Issue of October 26, 2014
Mt. Province

Baguio Day Anniversary Issue
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When LGUs Cannot Be Fence-Sitters

Bizarre as it may seem, we are indebted to Rep. Nicasio Aliping, Jr. for drawing attention in a manner of saying to what seemed a systematic assault of Mt. Sto. Tomas by human activities that tended to diminish the integrity of the mountain as a forest reserve.

The solon did not start it all. Farm expansion, pocket mining, and squatting preceded him on the slopes. And on the area that he now calls his property once lived a German and several women who bore the foreigner several children, triggering the filing of complaints for child abuse that sent him packing into the unknown.

The filing of complaints against the solon for violations of Presidential Decree 705 as well as the filing of a petition for a Writ of Kalikasan by bishops Socrates Villegas and Carlito Cenzon arose from the gravity of earth-moving activities attributed to the congressman. The earth-moving activities, it can be said, provided just the exclamation mark in highlighting the destructive activities in the forest reserve.

These activities also prompted the filing of a complaint by the Baguio Water District that attributed the conta-mination of its wells and the Amliang Creek to the earth-moving activities.

Yet roughly three months since when the PD 705 cases were filed, the Department of Justice has yet to resolve whether there is ground to sue the congressman or not. The Supreme Court, on the other hand, did not take long to issue a temporary environmental protection order that directed the congressman to cease and to desist from pursuing his planned eco-tourism facility within the forest reserve.

The SC at the same time directed the Court of Appeals to oversee and to render judgment over the petition for a Writ of Kalikasan.

In retrospect, we are indebted as well to both the personnel of the Department of Environment and Natural Resources and the Catholic bishops for marshalling the courage in drawing up the complaints. The issuance of a TEPO is no laughing matter especially when the primary respondent is a public official sworn to uphold the rule of law. Without these legal remedies, it boggles the imagination what roller-coaster effects will ultimately ensue if the earth-moving activities are not stopped.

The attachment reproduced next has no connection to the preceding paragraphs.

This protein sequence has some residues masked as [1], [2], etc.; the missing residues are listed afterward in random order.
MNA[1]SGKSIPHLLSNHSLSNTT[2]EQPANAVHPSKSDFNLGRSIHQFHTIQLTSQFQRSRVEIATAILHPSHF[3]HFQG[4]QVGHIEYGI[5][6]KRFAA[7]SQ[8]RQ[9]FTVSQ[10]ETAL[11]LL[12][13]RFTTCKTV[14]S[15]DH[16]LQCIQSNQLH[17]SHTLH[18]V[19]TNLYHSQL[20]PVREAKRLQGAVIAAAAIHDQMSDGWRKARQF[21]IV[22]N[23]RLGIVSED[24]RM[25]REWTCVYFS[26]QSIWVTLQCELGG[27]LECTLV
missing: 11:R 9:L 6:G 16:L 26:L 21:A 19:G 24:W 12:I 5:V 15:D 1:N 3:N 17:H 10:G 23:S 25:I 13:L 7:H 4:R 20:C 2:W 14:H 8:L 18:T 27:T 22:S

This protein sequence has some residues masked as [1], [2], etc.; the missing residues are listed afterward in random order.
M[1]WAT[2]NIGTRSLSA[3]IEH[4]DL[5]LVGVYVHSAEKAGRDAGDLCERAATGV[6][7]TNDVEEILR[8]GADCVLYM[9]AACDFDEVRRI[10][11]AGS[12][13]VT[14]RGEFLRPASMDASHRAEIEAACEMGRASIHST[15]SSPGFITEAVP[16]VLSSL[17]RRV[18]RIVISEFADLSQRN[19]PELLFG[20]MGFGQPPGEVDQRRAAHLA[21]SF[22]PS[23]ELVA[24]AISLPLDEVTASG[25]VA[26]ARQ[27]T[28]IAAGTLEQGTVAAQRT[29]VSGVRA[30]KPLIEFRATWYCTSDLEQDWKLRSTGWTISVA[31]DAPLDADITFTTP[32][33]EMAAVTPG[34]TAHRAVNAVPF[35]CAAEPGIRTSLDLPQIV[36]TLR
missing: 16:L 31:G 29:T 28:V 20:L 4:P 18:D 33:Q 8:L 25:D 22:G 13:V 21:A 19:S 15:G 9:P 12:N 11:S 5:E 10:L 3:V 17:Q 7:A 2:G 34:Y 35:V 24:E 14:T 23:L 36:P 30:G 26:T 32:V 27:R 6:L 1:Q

Yet they cannot do it alone. The other stakeholders must also step up to help ensure the protection of the forest reserve. The city government cannot just be a fence-sitter considering that it draws domestic water from the mountain. It should not wait for every well to be compromised before it decides to act.

The same can be said of the local government units of Tuba and Benguet where the forest reserve is located. They too must take concrete steps to show resolve that they are as deeply concerned and well-meaning as the complainants in protecting the environment. It is a fight they should have spearheaded in the first place.

The municipality of Bokod has shown that violators of PD 705 can be identified and subsequently charged given the cooperation of all stakeholders, to include concerned residents and barangay officials. Bokod incidentally is one of a few towns in the region that has an active anti-illegal logging task force working silently but surely to ensure that its watersheds are protected. It is a success story that is still unfolding but it is something to emulate and to build upon if Mt. Sto. Tomas is to be saved.

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